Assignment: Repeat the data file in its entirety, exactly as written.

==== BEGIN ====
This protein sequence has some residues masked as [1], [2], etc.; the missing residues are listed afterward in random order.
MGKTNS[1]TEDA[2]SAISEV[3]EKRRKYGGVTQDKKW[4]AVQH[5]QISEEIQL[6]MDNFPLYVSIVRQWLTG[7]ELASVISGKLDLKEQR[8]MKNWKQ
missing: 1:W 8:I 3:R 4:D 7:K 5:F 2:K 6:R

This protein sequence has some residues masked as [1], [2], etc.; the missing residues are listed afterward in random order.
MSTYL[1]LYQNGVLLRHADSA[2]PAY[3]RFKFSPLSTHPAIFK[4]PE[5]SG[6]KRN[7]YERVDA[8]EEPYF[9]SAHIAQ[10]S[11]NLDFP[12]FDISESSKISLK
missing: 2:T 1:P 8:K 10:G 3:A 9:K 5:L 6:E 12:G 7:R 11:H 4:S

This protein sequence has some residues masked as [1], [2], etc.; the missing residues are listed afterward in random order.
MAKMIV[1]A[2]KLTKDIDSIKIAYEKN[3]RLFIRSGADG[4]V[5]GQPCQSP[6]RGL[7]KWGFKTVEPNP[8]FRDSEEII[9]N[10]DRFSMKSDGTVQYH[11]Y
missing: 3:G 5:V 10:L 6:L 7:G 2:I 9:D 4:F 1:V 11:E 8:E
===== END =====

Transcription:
This protein sequence has some residues masked as [1], [2], etc.; the missing residues are listed afterward in random order.
MGKTNS[1]TEDA[2]SAISEV[3]EKRRKYGGVTQDKKW[4]AVQH[5]QISEEIQL[6]MDNFPLYVSIVRQWLTG[7]ELASVISGKLDLKEQR[8]MKNWKQ
missing: 1:W 8:I 3:R 4:D 7:K 5:F 2:K 6:R

This protein sequence has some residues masked as [1], [2], etc.; the missing residues are listed afterward in random order.
MSTYL[1]LYQNGVLLRHADSA[2]PAY[3]RFKFSPLSTHPAIFK[4]PE[5]SG[6]KRN[7]YERVDA[8]EEPYF[9]SAHIAQ[10]S[11]NLDFP[12]FDISESSKISLK
missing: 2:T 1:P 8:K 10:G 3:A 9:K 5:L 6:E 12:G 7:R 11:H 4:S

This protein sequence has some residues masked as [1], [2], etc.; the missing residues are listed afterward in random order.
MAKMIV[1]A[2]KLTKDIDSIKIAYEKN[3]RLFIRSGADG[4]V[5]GQPCQSP[6]RGL[7]KWGFKTVEPNP[8]FRDSEEII[9]N[10]DRFSMKSDGTVQYH[11]Y
missing: 3:G 5:V 10:L 6:L 7:G 2:I 9:D 4:F 1:V 11:E 8:E